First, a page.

Let’s address the Finnish elephant that will be in the room at the United Center on Thursday night.
For years, whenever the Chicago Blackhawks traded away a young player, the trust was there in general manager Stan Bowman and his staff that the Hawks had decided this prospect was not going to be a significant piece of the puzzle going forward and a trade wouldn’t hurt the team. This is what happened with the likes of Jeremy Morin, Brandon Pirri, Dylan Olsen and Adam Clendening.
Lately, though, that belief has taken a few hits with the trade of Phillip Danault and especially with the 2016 trade of Teuvo Teravainen.
Teravainen was widely thought of as a steal when he slipped to the Hawks at No. 18 in the 2012 NHL Draft as an undersized yet offensively gifted skater (that familiar phrase). After a few years of playing as a teenager in the Finnish Elite League but still tearing up the rosters laden with full-grown men, Teravainen made his NHL debut in the 2013-14 season. He played in three games without recording a point, and then it was back to Rockford. Teravainen split the 2014-15 regular season between Chicago and Rockford before earning a spot in 18 of the Hawks’ 23 postseason games en route to a third Stanley Cup victory.
Really, any doubts about Teravainen’s ability to be an NHL player should’ve subsided in Game 1 of the Stanley Cup Final against the Tampa Bay Lightning (if his goal and primary assist against in Game 5 of the Western Conference Final hadn’t done it already).
What the Hawks down 1-0 and just under seven minutes remaining, Teuvo scored one goal with a perfectly-placed wrister just under the crossbar through a Marcus Kruger screen. Two minutes later, he forced a turnover to Antoine Vermette, resulting in the game-winning goal.
And Teravainen was 20 YEARS OLD when he did that. He finished that postseason with 10 points in 18 games. For comparison’s sake, 22-year-old Brandon Saad had 11 points in 23 games with two full regular seasons of NHL experience on Teravainen.
But that game wasn’t the only case to be made for Teravainen. There was an unteachable offensive creativity in the Finnish forward, noted by his penchant for the no-look goal.
And don’t forget that he knew where to go when Patrick Kane went behind the net, drawing the eyes of the defense.
But the play that has always stuck in my mind about Teravainen was a play he made in his NHL debut against the Dallas Stars on March 25, 2014. About 30 feet in front of his own net, in the middle of a Dallas onslaught, he got ahold of a loose puck and made a smooth backhand saucer pass that landed perfectly on the tape of Brandon Saad, who was able to skate the puck out of the zone and relieve the pressure. Take that play, combine it with the ones above, and there are indications of a player who could see the play that needed to be made before he even got to the puck. And just like having the creativity to bury a puck into the net without looking at the goal, it’s something that can’t necessarily be taught.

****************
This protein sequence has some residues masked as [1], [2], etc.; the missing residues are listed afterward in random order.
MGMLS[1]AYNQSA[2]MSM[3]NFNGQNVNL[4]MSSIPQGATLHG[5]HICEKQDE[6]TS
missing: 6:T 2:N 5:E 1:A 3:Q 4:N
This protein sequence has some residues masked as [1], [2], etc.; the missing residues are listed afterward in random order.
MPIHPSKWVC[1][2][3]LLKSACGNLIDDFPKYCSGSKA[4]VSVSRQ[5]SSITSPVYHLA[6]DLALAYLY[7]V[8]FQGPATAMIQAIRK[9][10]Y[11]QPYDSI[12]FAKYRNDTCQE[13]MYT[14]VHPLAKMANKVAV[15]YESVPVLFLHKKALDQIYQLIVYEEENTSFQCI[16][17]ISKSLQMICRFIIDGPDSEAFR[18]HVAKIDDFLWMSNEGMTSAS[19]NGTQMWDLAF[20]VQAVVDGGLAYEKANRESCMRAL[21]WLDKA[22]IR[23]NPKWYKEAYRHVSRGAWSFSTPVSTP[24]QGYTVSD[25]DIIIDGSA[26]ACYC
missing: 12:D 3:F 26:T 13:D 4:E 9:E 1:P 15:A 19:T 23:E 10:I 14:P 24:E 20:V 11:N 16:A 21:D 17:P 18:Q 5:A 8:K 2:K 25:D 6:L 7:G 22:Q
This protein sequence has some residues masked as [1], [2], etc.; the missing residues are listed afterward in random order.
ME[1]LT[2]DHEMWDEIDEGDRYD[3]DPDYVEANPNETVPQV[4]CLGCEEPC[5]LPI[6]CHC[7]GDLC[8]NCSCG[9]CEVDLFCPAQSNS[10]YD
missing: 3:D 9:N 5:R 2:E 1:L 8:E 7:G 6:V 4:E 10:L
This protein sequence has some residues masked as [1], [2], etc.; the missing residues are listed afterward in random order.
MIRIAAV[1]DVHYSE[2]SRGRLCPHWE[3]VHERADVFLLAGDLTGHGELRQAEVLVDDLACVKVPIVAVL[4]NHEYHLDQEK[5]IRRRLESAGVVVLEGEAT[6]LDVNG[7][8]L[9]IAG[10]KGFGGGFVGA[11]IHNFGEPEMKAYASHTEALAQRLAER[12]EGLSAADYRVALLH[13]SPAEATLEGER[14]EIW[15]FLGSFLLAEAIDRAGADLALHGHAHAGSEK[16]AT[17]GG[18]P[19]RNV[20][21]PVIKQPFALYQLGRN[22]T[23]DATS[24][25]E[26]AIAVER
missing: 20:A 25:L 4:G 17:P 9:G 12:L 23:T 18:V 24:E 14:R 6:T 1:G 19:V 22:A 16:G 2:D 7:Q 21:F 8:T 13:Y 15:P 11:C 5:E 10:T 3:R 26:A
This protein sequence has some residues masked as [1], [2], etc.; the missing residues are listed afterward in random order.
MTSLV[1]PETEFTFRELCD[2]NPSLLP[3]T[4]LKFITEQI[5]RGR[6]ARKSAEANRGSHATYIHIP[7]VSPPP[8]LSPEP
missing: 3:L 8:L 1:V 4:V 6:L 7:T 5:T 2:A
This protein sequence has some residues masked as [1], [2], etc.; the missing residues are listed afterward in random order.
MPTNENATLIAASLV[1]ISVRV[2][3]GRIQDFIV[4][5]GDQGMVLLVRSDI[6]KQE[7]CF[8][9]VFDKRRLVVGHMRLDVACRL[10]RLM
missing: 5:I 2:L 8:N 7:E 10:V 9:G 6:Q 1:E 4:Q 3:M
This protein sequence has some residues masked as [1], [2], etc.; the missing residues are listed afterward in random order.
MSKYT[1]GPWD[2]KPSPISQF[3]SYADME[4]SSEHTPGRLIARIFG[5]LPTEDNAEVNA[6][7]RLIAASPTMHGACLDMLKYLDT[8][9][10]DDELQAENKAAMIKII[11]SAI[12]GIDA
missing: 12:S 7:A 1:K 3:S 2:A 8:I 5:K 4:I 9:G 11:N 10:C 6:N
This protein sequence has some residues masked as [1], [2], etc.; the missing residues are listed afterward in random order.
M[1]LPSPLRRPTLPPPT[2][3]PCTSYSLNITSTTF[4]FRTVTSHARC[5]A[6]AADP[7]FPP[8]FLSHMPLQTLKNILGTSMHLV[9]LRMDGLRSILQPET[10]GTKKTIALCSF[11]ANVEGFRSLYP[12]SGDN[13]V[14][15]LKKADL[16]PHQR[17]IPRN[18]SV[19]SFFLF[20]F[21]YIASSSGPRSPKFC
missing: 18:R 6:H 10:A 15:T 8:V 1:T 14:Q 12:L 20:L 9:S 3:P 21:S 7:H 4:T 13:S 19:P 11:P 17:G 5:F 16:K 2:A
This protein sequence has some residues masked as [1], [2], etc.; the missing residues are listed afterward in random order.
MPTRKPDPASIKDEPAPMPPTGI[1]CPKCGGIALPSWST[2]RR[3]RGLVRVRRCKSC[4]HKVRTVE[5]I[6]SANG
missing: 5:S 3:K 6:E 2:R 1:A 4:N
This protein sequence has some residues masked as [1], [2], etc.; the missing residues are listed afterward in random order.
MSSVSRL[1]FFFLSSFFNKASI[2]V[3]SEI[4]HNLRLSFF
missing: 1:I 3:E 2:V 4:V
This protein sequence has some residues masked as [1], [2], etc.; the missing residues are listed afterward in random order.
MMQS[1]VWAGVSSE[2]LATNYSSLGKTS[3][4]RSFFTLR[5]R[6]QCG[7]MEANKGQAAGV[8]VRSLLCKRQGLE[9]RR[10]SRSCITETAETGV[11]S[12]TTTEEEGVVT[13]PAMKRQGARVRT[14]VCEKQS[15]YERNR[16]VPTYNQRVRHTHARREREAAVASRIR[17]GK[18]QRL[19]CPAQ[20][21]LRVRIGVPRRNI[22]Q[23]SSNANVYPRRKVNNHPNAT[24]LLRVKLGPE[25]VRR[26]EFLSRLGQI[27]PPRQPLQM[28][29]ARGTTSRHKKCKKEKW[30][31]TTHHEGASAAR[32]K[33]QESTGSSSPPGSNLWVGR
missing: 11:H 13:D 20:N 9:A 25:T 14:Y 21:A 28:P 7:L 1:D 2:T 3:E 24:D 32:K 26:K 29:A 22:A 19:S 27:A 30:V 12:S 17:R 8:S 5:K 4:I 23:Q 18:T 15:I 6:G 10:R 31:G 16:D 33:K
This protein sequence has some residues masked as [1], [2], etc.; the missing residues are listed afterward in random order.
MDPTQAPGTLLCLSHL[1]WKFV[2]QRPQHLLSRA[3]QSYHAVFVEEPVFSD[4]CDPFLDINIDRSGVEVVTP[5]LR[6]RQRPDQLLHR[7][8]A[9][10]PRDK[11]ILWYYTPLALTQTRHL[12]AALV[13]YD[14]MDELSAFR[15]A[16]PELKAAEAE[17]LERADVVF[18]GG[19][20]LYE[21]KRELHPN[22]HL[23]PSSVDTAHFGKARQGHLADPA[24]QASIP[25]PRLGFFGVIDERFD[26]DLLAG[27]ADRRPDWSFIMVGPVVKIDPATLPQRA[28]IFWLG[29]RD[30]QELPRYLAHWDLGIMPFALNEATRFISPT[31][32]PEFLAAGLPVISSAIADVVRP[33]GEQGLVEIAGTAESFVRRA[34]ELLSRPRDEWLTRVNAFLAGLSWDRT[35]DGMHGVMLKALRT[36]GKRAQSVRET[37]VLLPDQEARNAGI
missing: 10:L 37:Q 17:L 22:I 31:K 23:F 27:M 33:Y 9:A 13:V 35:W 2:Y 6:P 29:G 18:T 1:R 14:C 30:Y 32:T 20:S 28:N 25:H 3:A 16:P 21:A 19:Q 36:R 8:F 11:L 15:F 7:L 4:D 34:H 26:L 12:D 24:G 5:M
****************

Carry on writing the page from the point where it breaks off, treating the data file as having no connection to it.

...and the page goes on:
But after jerking him up and down the lineup in the 2015-16 regular season (and a playoff performance that admittedly wasn’t great in a 7-game series loss to the St. Louis Blues), Bowman elected to use Teravainen as the bait to get the Bryan Bickell contract off the books.
And, 1.75 seasons later, Teravainen appears to be turning into the player that many in the Hawks fan base had thought he could be, given the proper time to develop. Through 67 games, Teravainen has career-highs in goals (19), assists (33) and points (52) and he leads the Carolina Hurricanes in the latter two stats. The possession metrics remain in his favor as well (just as they did in his Chicago tenure), carrying a 56.2 CF% that is 2.7% above the team rate.
Yes, Bickell’s contract was an albatross hanging around the neck of the Blackhawks. But sacrificing one of their best young prospects should not have been accepted as the cost to remove it. Teravainen’s skills were too obvious, his future too bright for Bowman to accept such a low return of a second-round pick (which became 2016 selection Artur Kayumov) and a third-round pick (which became Evan Barratt in 2017).
And now he comes to the United Center as the opponent’s leading scorer. And just didn’t have to be this way.